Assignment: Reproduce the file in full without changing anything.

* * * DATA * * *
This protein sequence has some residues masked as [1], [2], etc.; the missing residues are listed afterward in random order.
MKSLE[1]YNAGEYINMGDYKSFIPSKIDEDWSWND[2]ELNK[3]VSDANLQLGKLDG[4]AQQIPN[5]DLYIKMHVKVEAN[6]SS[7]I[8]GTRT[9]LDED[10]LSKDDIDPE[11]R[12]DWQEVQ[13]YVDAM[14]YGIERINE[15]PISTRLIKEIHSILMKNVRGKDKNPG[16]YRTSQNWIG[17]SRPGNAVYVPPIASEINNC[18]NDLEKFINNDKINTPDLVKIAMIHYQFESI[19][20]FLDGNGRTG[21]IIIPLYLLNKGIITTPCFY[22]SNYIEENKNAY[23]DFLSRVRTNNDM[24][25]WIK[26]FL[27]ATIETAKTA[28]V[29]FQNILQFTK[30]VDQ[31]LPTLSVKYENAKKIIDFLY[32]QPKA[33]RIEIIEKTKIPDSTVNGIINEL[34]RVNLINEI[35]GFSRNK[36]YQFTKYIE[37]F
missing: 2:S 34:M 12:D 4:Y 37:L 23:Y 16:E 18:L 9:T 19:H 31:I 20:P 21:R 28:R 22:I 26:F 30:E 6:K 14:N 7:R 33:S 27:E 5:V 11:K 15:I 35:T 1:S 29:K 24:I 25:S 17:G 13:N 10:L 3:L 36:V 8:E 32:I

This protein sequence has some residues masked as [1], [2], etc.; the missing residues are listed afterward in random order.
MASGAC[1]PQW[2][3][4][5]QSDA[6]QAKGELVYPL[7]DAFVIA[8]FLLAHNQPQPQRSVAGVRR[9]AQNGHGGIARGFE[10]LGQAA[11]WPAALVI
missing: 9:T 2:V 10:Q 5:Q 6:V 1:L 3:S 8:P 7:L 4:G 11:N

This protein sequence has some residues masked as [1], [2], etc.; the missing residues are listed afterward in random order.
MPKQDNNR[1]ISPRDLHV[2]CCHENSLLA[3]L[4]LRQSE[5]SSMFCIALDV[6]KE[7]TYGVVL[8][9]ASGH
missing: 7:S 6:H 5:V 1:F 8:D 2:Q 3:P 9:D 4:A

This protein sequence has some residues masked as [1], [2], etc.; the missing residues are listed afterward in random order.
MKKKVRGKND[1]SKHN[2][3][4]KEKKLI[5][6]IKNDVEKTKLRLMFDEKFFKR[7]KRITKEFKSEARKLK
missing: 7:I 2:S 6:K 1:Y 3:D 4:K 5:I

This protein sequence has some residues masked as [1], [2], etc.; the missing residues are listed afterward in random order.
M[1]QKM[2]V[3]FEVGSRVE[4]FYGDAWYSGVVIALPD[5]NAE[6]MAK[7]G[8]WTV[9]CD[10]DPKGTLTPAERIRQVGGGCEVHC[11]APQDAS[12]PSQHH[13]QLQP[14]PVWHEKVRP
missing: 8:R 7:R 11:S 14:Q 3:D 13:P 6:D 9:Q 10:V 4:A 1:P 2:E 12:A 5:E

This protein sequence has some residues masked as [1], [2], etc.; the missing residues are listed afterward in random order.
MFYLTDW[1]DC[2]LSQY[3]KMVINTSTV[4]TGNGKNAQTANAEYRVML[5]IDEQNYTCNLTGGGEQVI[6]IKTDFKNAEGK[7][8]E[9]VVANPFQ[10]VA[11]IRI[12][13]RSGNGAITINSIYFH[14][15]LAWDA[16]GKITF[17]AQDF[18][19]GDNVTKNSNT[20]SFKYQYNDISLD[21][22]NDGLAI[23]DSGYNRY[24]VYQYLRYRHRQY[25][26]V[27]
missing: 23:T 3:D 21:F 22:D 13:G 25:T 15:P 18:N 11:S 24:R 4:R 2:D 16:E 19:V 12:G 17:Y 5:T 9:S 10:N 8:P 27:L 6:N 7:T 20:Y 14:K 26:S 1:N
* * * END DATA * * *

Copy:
This protein sequence has some residues masked as [1], [2], etc.; the missing residues are listed afterward in random order.
MKSLE[1]YNAGEYINMGDYKSFIPSKIDEDWSWND[2]ELNK[3]VSDANLQLGKLDG[4]AQQIPN[5]DLYIKMHVKVEAN[6]SS[7]I[8]GTRT[9]LDED[10]LSKDDIDPE[11]R[12]DWQEVQ[13]YVDAM[14]YGIERINE[15]PISTRLIKEIHSILMKNVRGKDKNPG[16]YRTSQNWIG[17]SRPGNAVYVPPIASEINNC[18]NDLEKFINNDKINTPDLVKIAMIHYQFESI[19][20]FLDGNGRTG[21]IIIPLYLLNKGIITTPCFY[22]SNYIEENKNAY[23]DFLSRVRTNNDM[24][25]WIK[26]FL[27]ATIETAKTA[28]V[29]FQNILQFTK[30]VDQ[31]LPTLSVKYENAKKIIDFLY[32]QPKA[33]RIEIIEKTKIPDSTVNGIINEL[34]RVNLINEI[35]GFSRNK[36]YQFTKYIE[37]F
missing: 2:S 34:M 12:D 4:Y 37:L 23:Y 16:E 18:L 9:T 19:H 31:I 20:P 21:R 28:R 22:I 26:F 30:E 6:K 14:N 7:R 33:S 27:E 5:V 11:K 15:I 35:T 1:S 29:K 24:I 25:S 17:G 13:N 10:L 3:L 36:V 8:E 32:I

This protein sequence has some residues masked as [1], [2], etc.; the missing residues are listed afterward in random order.
MASGAC[1]PQW[2][3][4][5]QSDA[6]QAKGELVYPL[7]DAFVIA[8]FLLAHNQPQPQRSVAGVRR[9]AQNGHGGIARGFE[10]LGQAA[11]WPAALVI
missing: 9:T 2:V 10:Q 5:Q 6:V 1:L 3:S 8:P 7:L 4:G 11:N

This protein sequence has some residues masked as [1], [2], etc.; the missing residues are listed afterward in random order.
MPKQDNNR[1]ISPRDLHV[2]CCHENSLLA[3]L[4]LRQSE[5]SSMFCIALDV[6]KE[7]TYGVVL[8][9]ASGH
missing: 7:S 6:H 5:V 1:F 8:D 2:Q 3:P 9:D 4:A

This protein sequence has some residues masked as [1], [2], etc.; the missing residues are listed afterward in random order.
MKKKVRGKND[1]SKHN[2][3][4]KEKKLI[5][6]IKNDVEKTKLRLMFDEKFFKR[7]KRITKEFKSEARKLK
missing: 7:I 2:S 6:K 1:Y 3:D 4:K 5:I

This protein sequence has some residues masked as [1], [2], etc.; the missing residues are listed afterward in random order.
M[1]QKM[2]V[3]FEVGSRVE[4]FYGDAWYSGVVIALPD[5]NAE[6]MAK[7]G[8]WTV[9]CD[10]DPKGTLTPAERIRQVGGGCEVHC[11]APQDAS[12]PSQHH[13]QLQP[14]PVWHEKVRP
missing: 8:R 7:R 11:S 14:Q 3:D 13:P 6:D 9:Q 10:V 4:A 1:P 2:E 12:A 5:E

This protein sequence has some residues masked as [1], [2], etc.; the missing residues are listed afterward in random order.
MFYLTDW[1]DC[2]LSQY[3]KMVINTSTV[4]TGNGKNAQTANAEYRVML[5]IDEQNYTCNLTGGGEQVI[6]IKTDFKNAEGK[7][8]E[9]VVANPFQ[10]VA[11]IRI[12][13]RSGNGAITINSIYFH[14][15]LAWDA[16]GKITF[17]AQDF[18][19]GDNVTKNSNT[20]SFKYQYNDISLD[21][22]NDGLAI[23]DSGYNRY[24]VYQYLRYRHRQY[25][26]V[27]
missing: 23:T 3:D 21:F 22:D 13:G 25:T 15:P 18:N 11:S 24:R 4:R 2:D 16:E 19:V 12:G 17:Y 5:T 9:S 10:N 8:P 27:L 6:N 7:T 20:Y 14:K 26:S 1:N